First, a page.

Mangelings has also shared her work and expertise with the scientific community at large. Her publication record includes 8 book chapters and 64 manuscripts in peer‑reviewed journals, and she has given 45 oral and 71 poster presentations at national and international congresses and symposia. Since 2012 she has been a member of the editorial board of Chromatographia and Acta Chromatographica.


West noted that Mangelings’s work is cited often, with a Scopus count of 770 external citations and an h-index of 15. “Among her papers are some of the most influential works on the development of generic screening strategies for chiral separations,” said West.

Teresa Kowalska, a professor in the Institute of Chemistry at the University of Silesia, is also impressed by the impact Mangelings’s expertise has had so far, despite her young age. “Mangelings’s outstanding expertise, particularly in the fields of capillary electrophoresis and capillary electrochromatography, makes her an internationally recognized leading figure, an invited speaker at many separation science conferences, and a highly demanded reviewer for multiple separation science journals,” she concluded.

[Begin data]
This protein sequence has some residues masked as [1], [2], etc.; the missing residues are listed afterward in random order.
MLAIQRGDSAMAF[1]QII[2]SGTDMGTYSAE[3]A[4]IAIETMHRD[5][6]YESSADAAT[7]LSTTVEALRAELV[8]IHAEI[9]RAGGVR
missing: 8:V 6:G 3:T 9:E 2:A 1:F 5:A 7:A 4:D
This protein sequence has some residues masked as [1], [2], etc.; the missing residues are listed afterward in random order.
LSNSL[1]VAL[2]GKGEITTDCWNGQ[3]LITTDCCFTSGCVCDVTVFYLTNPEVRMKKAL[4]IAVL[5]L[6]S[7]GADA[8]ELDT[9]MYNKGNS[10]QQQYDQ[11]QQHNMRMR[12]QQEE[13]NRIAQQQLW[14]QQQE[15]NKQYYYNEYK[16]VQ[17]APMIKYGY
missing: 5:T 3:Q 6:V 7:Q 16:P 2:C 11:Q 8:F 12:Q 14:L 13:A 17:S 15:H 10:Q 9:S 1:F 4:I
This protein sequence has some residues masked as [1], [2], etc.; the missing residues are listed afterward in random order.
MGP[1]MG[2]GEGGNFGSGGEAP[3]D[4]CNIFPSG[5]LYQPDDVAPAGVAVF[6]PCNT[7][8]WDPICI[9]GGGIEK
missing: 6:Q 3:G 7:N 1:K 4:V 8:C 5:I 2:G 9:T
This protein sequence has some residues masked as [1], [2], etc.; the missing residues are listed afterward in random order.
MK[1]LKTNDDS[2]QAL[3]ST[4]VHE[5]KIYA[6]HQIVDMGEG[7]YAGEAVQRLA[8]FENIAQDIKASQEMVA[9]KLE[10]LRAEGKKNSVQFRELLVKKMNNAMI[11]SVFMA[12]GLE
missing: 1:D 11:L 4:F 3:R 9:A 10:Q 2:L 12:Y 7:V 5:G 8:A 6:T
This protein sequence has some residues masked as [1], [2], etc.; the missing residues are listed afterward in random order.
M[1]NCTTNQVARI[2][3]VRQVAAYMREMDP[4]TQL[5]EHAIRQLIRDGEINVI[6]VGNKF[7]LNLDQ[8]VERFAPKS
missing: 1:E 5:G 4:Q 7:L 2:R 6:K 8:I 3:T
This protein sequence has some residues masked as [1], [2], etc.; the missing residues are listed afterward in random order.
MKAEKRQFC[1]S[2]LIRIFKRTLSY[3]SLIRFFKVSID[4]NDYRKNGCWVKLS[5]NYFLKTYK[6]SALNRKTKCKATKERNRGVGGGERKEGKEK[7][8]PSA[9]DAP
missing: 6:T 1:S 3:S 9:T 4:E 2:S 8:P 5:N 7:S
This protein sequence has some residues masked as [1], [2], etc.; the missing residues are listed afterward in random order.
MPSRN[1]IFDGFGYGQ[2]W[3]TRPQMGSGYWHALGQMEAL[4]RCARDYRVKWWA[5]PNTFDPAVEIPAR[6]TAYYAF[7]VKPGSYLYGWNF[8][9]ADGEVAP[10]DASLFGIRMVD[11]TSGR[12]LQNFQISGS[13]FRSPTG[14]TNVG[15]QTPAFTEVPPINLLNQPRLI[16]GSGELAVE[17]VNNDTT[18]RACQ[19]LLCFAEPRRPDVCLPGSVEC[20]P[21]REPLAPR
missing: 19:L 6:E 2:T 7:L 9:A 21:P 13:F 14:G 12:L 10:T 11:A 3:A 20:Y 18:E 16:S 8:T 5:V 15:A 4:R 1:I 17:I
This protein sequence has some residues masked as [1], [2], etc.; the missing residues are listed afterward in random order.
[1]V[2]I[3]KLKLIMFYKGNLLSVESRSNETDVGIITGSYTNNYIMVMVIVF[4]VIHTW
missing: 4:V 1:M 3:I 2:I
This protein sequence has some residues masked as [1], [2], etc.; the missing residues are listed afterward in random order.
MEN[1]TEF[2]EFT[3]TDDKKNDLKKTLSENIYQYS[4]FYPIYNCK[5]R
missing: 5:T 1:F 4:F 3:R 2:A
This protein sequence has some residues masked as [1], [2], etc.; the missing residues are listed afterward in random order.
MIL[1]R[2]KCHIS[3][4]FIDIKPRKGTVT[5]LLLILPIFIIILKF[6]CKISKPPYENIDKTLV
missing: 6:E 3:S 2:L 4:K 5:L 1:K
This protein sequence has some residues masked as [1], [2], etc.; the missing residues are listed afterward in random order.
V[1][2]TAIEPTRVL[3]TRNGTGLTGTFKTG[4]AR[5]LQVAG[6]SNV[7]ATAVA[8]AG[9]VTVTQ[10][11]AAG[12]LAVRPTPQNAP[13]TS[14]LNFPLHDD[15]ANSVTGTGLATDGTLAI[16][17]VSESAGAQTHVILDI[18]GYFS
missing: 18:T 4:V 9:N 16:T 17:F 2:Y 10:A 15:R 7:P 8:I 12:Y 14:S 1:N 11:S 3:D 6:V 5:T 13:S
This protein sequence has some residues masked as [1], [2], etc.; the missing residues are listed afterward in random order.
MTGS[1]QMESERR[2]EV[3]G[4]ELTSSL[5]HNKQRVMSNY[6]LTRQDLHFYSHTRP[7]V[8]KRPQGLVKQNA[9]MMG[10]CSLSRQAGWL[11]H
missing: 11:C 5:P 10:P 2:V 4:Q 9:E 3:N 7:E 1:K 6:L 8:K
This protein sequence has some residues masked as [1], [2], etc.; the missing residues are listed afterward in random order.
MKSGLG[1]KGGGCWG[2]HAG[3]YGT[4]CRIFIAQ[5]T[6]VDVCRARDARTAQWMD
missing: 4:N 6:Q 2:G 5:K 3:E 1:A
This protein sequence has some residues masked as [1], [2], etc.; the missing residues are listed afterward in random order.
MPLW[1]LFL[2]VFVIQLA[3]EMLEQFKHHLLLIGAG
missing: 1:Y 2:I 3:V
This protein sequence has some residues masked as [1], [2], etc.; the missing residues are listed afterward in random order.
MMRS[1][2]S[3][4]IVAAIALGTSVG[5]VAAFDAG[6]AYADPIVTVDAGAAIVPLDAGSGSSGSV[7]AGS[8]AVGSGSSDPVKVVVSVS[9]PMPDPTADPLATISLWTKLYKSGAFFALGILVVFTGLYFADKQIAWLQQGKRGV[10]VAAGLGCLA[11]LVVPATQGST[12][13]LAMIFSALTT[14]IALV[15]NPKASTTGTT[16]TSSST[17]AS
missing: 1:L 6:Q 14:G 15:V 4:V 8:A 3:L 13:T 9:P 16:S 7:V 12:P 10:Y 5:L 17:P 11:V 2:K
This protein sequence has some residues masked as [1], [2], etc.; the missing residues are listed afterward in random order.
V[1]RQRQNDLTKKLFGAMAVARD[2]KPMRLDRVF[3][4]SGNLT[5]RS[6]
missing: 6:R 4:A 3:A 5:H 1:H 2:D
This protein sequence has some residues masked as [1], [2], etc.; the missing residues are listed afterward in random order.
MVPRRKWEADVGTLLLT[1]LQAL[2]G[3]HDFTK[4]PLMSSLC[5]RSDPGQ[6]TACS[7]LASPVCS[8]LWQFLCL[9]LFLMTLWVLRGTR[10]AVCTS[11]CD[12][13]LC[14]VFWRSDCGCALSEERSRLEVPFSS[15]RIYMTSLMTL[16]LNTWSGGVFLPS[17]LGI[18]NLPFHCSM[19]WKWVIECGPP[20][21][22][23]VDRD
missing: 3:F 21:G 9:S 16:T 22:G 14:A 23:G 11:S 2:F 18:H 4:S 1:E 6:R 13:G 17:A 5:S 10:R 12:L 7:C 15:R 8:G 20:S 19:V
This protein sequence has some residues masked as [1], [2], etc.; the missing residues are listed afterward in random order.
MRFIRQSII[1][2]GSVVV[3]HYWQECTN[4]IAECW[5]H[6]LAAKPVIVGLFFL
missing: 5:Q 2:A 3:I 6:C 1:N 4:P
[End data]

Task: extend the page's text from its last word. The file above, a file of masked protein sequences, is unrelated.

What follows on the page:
Indeed, Chankvetadze stated that he enjoys Mangelings’s presentations at international conferences because they always contain solid scientific results and are well organized and clear. As a result, Chankvetadze has invited Mangelings to be a speaker at all of the international conferences he has organized in recent years. He also commended Mangelings’s work as an author and reviewer. “Mangelings greatly serves the separation science community not only as a good author, but also as a very competent and fair reviewer of submissions to international journals,” said Chankvetadze. “Knowing her ability to be a principled, fair, and punctual judge, I frequently ask her to review manuscripts for the Journal of Pharmaceutical and Biomedical Analysis, which I edit.”